How to Open the Bottles

Just in case there is more pressure in your bottles than you expect, you may want to lay a towel over the top of the bottle as you open it. It's not likely, but occasionally the soda may gush out of the bottle when you open it, like Champagne!

To open hold the bottle with the round neck piece of the wire baling facing away from you. Use your thumbs to press on the back of the vertical wire baling. This will pop the round piece forward and release the top. 

What to expect

Will it taste like commercial soda?

In a word, no. Brewing your own naturally carbonated soda is a fun project to make a fizzy and delicious drink - but it doesn't imitate commercial soda. Your homemade Lemon-Lime Soda won't taste like Sprite. It will be refreshing and delicious, but it will be different.

In my experience, the bubbles in homemade soda are softer than the sharp carbonation you get from canned commercial sodas. And the outcome of your home-brewed soda will probably vary a bit from batch to batch, because fermentation is a wild, natural process. You're making a hand-crafted drink, so by definition, it won't be factory standard. Like anything handmade, that's part of the charm.

So bottom line, if you want to drink Coke or Sprite, then you're better off drinking Coke or Sprite! But if you want a fun project that makes a refreshing, fizzy and delicious drink, make your own soda. 

How Sweet Will It Be?

The sweet syrup you make in Step 1 will be very sweet. If you taste at each step in the process, you'll notice the sweetness diminish as time goes on. This is because the yeast are consuming the sugars and converting them into the by-products that make bubbles in your soda. The longer you store the soda, the less sweet it will taste. In my experience, the sweetness is best within the first week of brewing, but you may have a different preference.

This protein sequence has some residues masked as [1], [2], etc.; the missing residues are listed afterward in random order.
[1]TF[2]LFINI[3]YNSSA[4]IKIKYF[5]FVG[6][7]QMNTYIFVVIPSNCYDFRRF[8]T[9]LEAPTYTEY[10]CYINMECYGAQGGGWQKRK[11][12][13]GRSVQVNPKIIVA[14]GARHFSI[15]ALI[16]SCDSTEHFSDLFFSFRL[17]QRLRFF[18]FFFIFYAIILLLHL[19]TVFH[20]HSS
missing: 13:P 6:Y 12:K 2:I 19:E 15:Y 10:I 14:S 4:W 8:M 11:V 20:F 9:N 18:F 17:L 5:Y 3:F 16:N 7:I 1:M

Won't this make alcohol?

Yes and no. The scientific fact is that alcohol, along with carbon-dioxide (bubbles), is one of the byproducts of any yeast fermentation. That's what yeasts make. But saying there is alcohol in soda feels a bit like insisting that a tomato is a fruit. Technically true, but irrelevant in practice. So yes, alcohol is a chemical compound found in any yeast-fermented food.

But no, homemade soda is not an alcoholic beverage. Your homemade soda will contain less than 1% alcohol, compared to beer (also yeast-fermented), which contains 4%-6% alcohol. The difference is that soda is refrigerated quickly to limit the action of the yeast. Once it's carbonated, it's refrigerated. I don't taste or notice any alcohol in my finished soda, and neither do my kids.

Recipes

I've created recipes for three soda flavors: Lemon-Lime, Hibiscus Lime, and Parsley. (Fans of A Series of Unfortunate Events may recognize Parsley Soda from the books. Turns out it's a real thing!)

You can vary the ingredients to make your own flavored syrups, and experiment with other herbs and fruit. Or follow these recipes to make the same kind I've made. Have fun!